Maverick Citizen Eastern Cape

Game-changing Xolobeni judgment orders applications for mining licences to be made public

By Estelle Ellis 14 September 2020

Xolobeni residents and environmental activists at the North Gauteng High Court on 24 April 2018. (Photo: Flickr / Granatarok)

In a ground-breaking judgment, the North-Gauteng High Court has ruled that affected communities have a right to see applications for mining licences — cutting out miles of red tape that environmentalists, activists and civil society organisations had to wade through in the past to gain access to these details, often with limited success.

A jubilant attorney acting for an Eastern Cape community that fought and defeated a mining giant, on Monday 14 September described a ruling by the North Gauteng High Court that those affected by mining operations had a right to see applications for licences as game-changing and great progress in levelling the playing field.

The attorney for the Umgungundlovu community, Johan Lorenzen, said the judgment went a long way towards balancing the power between mining companies and affected communities.

“After years of the Department of Mineral Resources failing to provide access to mining right applications or forcing communities to use a dysfunctional Promotion of Access to Information Act process, our clients are ecstatic at today’s victory that all communities are entitled to applications for mining rights over their land.

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“As the court held: ‘Meaningful consultation entails discussion of ideas on an equal footing, considering the advantages and disadvantages of each course and making concessions where necessary.’ ” Communities negotiating with companies would face “a more level playing field”, Lorenzen said.

Thandeka Kathi, an attorney at the Centre for Applied Legal Studies based at Wits University, said the judgment was a “game-changer for mining-affected communities in South Africa”. The centre acted as a friend of the court in the application.

“Communities should not have to be sent from pillar to post when trying to access information they need about the projects that affect them — and this judgment recognises that. It means community members will by default have access to the information to participate fully in discussions with mining companies and the state in their quest to realise other constitutional rights,” Kathi said.

The Centre for Applied Legal Studies had presented the court with evidence gathered by both the Centre for Environmental Rights and Corruption Watch showing the low success rates of communities trying to gain access to information by using the Promotion of Access to Information Act.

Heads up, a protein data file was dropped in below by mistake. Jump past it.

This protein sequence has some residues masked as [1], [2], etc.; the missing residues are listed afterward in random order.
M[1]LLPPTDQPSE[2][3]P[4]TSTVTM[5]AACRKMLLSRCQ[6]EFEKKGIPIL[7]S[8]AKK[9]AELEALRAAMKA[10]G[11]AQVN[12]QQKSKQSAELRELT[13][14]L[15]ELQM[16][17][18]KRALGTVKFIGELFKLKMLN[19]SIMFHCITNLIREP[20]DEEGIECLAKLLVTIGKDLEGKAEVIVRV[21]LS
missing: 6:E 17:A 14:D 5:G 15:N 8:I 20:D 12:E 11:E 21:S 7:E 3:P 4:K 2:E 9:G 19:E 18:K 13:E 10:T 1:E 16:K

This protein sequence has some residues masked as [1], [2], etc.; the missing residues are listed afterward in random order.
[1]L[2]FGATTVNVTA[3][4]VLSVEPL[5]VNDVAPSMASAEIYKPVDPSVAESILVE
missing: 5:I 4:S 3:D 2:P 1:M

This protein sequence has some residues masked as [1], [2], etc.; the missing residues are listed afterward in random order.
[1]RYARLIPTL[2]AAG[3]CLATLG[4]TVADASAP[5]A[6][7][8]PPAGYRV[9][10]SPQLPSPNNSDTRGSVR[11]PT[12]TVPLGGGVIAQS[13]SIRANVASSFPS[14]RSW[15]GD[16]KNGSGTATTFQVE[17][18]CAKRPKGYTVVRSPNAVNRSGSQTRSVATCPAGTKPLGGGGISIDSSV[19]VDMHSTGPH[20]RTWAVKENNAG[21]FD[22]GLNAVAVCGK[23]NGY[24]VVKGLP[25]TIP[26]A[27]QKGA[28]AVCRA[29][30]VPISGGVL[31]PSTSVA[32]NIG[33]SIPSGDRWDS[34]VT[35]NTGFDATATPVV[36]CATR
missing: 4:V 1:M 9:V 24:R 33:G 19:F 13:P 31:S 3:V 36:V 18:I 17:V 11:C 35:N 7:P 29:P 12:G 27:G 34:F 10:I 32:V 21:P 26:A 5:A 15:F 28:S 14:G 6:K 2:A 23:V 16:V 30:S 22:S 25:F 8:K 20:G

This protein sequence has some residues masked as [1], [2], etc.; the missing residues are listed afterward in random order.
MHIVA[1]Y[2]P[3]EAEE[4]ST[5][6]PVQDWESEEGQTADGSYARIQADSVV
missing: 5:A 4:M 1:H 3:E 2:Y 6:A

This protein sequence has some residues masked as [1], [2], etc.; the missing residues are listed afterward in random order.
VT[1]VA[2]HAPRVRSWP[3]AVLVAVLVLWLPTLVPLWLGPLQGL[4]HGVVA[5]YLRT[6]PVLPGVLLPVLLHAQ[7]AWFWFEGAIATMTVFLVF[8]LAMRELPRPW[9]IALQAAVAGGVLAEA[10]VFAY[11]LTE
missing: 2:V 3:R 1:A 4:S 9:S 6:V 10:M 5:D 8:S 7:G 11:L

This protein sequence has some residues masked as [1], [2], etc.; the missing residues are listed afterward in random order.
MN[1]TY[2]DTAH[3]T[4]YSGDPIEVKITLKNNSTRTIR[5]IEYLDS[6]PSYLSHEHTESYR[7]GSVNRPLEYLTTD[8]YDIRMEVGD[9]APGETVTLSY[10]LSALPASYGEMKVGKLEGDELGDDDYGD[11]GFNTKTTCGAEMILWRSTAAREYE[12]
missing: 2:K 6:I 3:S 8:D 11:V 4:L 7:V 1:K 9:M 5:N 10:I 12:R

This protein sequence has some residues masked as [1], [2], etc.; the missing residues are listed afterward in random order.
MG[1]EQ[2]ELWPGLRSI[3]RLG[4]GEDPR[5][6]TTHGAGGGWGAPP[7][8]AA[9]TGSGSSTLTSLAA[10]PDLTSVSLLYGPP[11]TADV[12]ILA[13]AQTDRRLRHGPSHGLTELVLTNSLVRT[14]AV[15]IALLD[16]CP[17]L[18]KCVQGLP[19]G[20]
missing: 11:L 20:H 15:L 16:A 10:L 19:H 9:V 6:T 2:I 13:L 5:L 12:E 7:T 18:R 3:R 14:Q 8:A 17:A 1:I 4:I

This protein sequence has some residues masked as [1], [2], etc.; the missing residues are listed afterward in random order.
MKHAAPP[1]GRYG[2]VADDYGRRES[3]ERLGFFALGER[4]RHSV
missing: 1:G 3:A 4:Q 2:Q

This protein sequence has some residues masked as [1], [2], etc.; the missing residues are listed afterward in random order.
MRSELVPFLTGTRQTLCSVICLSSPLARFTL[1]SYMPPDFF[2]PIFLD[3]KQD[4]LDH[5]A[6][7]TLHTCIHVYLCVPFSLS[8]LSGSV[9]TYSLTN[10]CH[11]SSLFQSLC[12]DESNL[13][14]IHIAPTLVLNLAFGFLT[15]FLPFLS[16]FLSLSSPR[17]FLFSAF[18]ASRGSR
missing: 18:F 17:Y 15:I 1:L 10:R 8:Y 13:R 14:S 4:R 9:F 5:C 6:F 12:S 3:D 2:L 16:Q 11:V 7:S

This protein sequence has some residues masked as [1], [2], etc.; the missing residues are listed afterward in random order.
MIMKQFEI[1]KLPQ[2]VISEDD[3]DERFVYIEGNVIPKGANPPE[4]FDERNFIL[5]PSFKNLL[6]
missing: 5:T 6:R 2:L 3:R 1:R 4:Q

The court heard that research done by the Centre for Environmental Rights showed that between 2010 and 2012, 20 of 41 applications for access to information were refused by the Department of Mineral Resources, with 16 being deemed as refused because they never received an answer. Only seven were granted with adequate records being provided as 14 had been granted, but with no documents provided.

According to the research, inadequate communication, the inappropriate use of generic letters to refuse applications and a high burden being placed on those seeking access to information were rife in the department.

The department also took, on average, 117 days to respond to a request.

The application was brought in February by the Umgungundlovu community who asked for access to mining rights applications of operations that may impact on them. The community discovered in 2015 that Transworld Energy and Mineral Resources had applied for the rights to mine titanium in the Xolobeni area of the Eastern Cape where they lived and worked.

Residents expressed their concern in papers before the court over the impact of the proposed mine on their way of life. After being refused access to the mining rights application by the company and the government, they asked for the North Gauteng High Court’s intervention.

They were eventually provided with a redacted version of the application that was used to support a ground-breaking objection to mining in the area, that was subsequently upheld by the Constitutional Court.

Community leaders, led by Duduzeli Baleni, the iNkosana and head of the Umgungundlovu community council, which was established in terms of customary law, brought the application.